What if you could boost your retirement savings by an extra $1 million? Not a bad deal.
Cash balance plans allow significant retirement contributions for sole proprietors. They are technically defined benefit plans. But they have some characteristics that are similar to a defined contribution plan. Accordingly, they are often called hybrid plans.
But questions arise. What type of companies are good candidates for cash balance plans? What professions make the most sense for cash balance plans? Will a cash balance plan make sense for my business?
The truth is that many business types and professionals are ideal candidates for cash balance plans. The following are the top 5 candidates for cash balance plans:
- Companies with consistent profits (historically and forward-looking)
- Professional service businesses (doctors, lawyers, CPAs, etc.) and service proprietorships
- Companies looking to improve morale and employee retention
- Owners trying to “catch-up” on retirement savings
- Owners looking to maximize tax deductions
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The truth is that you don’t have to have high profits for a cash balance plan to make sense for you. But of course, it helps.
Companies who have consistent profits are excellent candidates. If your business is very cyclical and subject to boom years as well as bust years, it can be more challenging. In reality, even a company with inconsistent cash flows can do very well with cash balance plans, but it just becomes more difficult when times are challenging.
Ideally, consistently high cash flows and the assumption of decent cash flows over the foreseeable future make the most sense under the rules. We have seen companies in manufacturing, distribution, real estate and a variety of service businesses. If a business owner makes more than $200,000 a year, it might make sense to consider.
A cash balance plan falls under define benefits plan rules, but maintains individual employee accounts like a defined contribution plan. A cash balance plan for a sole proprietorship is meant for an individual with stable surplus income or recurring consulting income, who is interested with making sizable retirement contributions. A cash balance plan allows one to save over $2.9 million towards retirement.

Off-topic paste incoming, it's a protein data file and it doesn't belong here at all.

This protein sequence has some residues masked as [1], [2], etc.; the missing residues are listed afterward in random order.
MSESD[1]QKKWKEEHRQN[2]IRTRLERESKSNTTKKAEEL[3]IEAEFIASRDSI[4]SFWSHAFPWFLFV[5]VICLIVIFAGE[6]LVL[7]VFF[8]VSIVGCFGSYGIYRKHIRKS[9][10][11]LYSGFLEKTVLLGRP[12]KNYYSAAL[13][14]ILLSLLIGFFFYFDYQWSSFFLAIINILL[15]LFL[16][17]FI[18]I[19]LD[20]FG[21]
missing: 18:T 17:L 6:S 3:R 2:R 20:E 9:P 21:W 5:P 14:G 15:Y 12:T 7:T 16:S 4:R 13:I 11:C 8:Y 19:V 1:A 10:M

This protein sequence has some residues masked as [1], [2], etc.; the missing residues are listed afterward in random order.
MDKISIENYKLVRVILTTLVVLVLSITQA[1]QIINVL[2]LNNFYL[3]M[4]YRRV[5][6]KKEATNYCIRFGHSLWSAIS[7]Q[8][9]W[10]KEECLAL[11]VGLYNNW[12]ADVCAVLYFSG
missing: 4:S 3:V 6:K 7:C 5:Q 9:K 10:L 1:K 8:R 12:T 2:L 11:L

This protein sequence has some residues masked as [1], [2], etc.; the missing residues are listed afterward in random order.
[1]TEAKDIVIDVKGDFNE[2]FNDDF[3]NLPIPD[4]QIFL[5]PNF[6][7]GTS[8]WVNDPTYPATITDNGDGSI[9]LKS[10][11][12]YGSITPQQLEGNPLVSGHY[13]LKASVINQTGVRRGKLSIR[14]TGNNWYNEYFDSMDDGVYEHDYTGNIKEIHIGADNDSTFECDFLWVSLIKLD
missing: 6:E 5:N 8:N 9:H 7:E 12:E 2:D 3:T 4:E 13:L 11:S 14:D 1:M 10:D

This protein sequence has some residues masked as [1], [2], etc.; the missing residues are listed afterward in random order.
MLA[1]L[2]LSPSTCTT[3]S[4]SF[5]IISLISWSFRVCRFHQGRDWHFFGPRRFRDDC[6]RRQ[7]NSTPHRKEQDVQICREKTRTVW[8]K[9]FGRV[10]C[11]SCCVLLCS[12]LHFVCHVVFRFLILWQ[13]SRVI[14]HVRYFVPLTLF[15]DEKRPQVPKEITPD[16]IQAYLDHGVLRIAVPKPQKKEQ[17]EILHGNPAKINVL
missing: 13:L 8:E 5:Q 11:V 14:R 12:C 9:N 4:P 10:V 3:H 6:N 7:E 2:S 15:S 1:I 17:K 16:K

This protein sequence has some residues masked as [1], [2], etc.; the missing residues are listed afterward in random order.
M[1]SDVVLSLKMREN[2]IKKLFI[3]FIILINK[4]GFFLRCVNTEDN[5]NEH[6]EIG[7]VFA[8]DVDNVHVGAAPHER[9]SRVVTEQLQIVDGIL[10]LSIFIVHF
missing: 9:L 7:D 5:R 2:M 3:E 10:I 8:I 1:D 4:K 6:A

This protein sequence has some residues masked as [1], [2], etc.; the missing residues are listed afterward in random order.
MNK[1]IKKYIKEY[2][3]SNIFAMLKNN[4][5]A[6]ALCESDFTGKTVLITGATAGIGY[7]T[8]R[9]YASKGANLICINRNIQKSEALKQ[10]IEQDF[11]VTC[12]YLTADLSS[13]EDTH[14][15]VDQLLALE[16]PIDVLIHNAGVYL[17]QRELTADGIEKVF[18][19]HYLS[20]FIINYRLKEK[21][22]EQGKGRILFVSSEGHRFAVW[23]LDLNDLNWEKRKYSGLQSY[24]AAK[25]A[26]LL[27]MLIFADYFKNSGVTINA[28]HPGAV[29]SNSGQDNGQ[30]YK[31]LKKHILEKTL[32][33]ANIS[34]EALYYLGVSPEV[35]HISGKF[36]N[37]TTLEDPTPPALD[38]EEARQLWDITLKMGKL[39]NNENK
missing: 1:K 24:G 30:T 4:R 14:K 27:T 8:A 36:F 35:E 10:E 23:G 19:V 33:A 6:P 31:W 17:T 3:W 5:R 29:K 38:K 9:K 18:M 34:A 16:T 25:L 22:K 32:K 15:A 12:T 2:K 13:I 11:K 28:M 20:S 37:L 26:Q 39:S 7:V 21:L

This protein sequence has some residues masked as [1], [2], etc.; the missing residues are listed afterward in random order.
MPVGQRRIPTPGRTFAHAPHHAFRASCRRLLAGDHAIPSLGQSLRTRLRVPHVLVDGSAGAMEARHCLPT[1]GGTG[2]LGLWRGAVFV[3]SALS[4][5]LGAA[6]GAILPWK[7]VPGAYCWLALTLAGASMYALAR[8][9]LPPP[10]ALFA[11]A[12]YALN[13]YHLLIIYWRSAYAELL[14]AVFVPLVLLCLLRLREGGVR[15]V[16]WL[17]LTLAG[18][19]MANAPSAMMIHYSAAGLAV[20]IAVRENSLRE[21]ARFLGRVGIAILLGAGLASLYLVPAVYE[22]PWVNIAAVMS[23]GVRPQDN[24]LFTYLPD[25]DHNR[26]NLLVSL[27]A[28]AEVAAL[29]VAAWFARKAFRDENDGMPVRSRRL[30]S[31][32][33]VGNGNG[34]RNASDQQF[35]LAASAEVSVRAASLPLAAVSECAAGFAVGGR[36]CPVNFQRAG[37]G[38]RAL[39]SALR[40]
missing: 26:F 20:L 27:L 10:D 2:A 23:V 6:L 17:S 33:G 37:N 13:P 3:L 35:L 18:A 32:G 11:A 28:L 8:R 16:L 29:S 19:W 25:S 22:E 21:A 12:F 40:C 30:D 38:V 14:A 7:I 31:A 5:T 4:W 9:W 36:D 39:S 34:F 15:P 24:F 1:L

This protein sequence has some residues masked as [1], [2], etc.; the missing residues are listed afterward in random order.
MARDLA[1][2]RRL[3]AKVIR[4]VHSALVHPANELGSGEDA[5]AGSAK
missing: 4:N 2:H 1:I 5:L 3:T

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A sole proprietor cash balance plan is commonly classified as a hybrid plan as it resembles a 401 (k) plan. A participant’s account earns a pay credit, normally 5% of their salary each year, plus an interest credit, at a fixed rate or variable rate on the account balance. If a plan is terminated, one can move their funds to another tax-advantaged account in order to defer tax until they formally take a distribution.
Qualification for a Sole Proprietor Cash Balance Plan
To qualify for a sole proprietor cash balance plan, the following criteria should also be met:
- Owner of an unincorporated business that employs only the owner and spouse.
- Partner in a partnership that employs only partners or partners and their spouses.
- Sole owner of a corporation (or an LLC taxed as a corporation) that employs only the owner and spouse.
- Owner of the company who meets the above requirements and employs part-time employees, but all of them have not met the 1,000 hour requirement during the year.
How to Start a Sole Proprietorship Cash Balance Plan
- Adopt the Plan. Have the administrator draft a legal document outlining all the plan details, the contributions to be made and the interest rates.
- Establish a Plan Account. Open a sole proprietorship cash balance plan account. If the plan accommodates the spouse or partners and their spouses, one account will be used to pool the contributions.
- Get the Numbers. Determine the amount of plan funding considering the age, compensation, plan document, actuarial assumption, and IRS regulations. Your plan actuary will assist you with this.
- Fund the Plan. After determining the contributions by the plan actuary, you can deposit fund into the sole proprietor cash balance plan account. Please note that your contributions must be made by your business tax filing deadline, including extensions. The deadline is April 15, for unincorporated businesses including extensions, and March 15, including extensions for corporations and LLCs, organized as corporations.
- Look for a third-party administrator (TPA) to administer the plan. This is an organization specialized in offering services on pension plans. Managing the plan activities can be challenging, so the third-party administrator can handle much of the hefty administrative work so you can concentrate on the investments.
Maintain the Plan
Your plan will be funded annually. Ensure that you consult with the actuary before making contributions and ensure that he or she approves the numbers. Give him or her the earnings information and any changes to earnings. The IRS will require that you file Form 5500 annually and an Actuarial Certification.